SUICIDE WARNING SIGNS AND HOW TO HELP
Know Your Facts:
- Most suicidal individuals give warnings of their suicidal intentions
- The more clues and signs that are observed, the greater the risks.
- It can be tempting to dismiss or ignore signs that someone might be struggling with mental health issues. Please take all signs seriously.
- We often worry that talking with someone about whether they might hurt themselves could upset them or make them feel intruded upon. In fact, asking about how someone is doing is perceived as a caring action, and may save someone’s life.
Know the Warning Signs:
- Talking about wanting to die, feeling guilty, being a burden.
- Behavior changes, such as risk-taking, using drugs or alcohol more often, withdrawing from friends, saying goodbye, giving away items, making a plan or researching ways to die.
- Fearing being a burden to others
- Feeling extremely sad, anxious, angry to the point of thinking about not being alive as a viable option.
- Feeling hopeless, trapped, or unbearable emotional or physical pain.
If these warning signs apply to you or someone you know, get help as soon as possible:
- Ask the person about their thoughts and whether they are thinking about suicide
- Offer hope and support
- Refer them to a professional who can help
- Walk them over to the University Counseling Center (Monday-Friday, 9-5)
- Alert a staff person in Residence Life and/or the dean of student’s office that they need help
- Walk them over to the Student Health Center or call Public Safety if it’s after-hours
- Talk with them about reaching out to their family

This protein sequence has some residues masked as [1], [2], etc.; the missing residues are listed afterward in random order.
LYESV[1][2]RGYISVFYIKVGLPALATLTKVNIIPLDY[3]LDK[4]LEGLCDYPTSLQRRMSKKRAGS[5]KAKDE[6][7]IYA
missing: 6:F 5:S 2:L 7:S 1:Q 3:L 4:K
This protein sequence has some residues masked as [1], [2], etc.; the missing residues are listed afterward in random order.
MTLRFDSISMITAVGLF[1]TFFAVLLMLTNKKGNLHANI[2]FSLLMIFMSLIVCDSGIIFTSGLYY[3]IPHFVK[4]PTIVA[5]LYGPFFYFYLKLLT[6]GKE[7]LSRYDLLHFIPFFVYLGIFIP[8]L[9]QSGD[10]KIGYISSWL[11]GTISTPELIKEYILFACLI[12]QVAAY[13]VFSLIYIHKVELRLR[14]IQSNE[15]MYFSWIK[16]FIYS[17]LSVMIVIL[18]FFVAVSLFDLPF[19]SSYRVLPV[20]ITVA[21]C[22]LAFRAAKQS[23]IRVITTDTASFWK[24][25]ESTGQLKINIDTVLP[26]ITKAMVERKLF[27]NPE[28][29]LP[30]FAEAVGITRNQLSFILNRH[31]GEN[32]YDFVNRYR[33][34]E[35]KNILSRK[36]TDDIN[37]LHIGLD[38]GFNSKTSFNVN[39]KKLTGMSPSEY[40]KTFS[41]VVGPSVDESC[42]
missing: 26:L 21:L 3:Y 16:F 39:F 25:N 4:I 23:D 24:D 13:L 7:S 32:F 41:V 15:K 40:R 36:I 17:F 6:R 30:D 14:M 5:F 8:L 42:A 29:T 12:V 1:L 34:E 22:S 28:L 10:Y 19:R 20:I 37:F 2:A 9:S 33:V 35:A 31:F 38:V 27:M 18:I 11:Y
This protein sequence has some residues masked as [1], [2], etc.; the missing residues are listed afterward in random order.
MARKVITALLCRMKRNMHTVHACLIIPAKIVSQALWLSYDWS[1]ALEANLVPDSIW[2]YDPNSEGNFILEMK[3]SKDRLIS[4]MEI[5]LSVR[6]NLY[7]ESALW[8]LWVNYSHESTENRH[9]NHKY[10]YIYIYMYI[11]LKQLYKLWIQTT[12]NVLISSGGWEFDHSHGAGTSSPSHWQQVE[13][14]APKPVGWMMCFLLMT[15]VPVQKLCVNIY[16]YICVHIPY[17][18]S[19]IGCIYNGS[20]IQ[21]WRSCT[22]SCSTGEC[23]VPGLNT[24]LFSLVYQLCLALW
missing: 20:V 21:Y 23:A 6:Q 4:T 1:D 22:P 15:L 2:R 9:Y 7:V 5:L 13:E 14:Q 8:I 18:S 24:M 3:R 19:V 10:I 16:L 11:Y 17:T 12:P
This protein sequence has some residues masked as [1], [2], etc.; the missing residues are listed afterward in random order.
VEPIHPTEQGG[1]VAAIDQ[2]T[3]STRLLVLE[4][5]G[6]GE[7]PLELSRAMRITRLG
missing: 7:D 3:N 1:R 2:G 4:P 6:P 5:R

Make an appointment at the counseling center yourself or call and speak with a counselor if you need help thinking through the best steps to take to help someone.
Please don’t feel you need to take on the role of therapist or counselor or to keep information “secret.”. You cannot be fully responsible for anyone’s well-being. Being compassionate, listening, and supportive can help someone in need but don’t feel like you need to handle everything alone. Encourage them to get help and support and seek consultation if you feel overwhelmed.
Someone is in immediate danger IF…
- … they have told you about a plan to harm themselves
- … they have written a suicide note
- … they have obtained a means of hurting themselves
- … they have told you that they recently tried to hurt themselves
- … they are acting strangely and not making sense
- … they ingested an overdose or a damaging substance
- … they are unconscious
Who should you call if someone is in immediate danger?
- Call Public Safety - 610-519-4444
- Call 911
- Call 988 from any phone – National Suicide Hotline
- Take the student to a nearby Emergency Department
- Notify the Dean of Students Office – 610-519-4200
National Suicide Prevention Lifeline 1-800-273-TALK or Crisis Text Line, text “HELLO” to 741741
National Institute of Mental Health www.nimh.nih.gov/suicideprevention
HOW TO GET HELP
Free, confidential counseling is available at the University Counseling Center, 206 Health Services Building, 610-519-4050.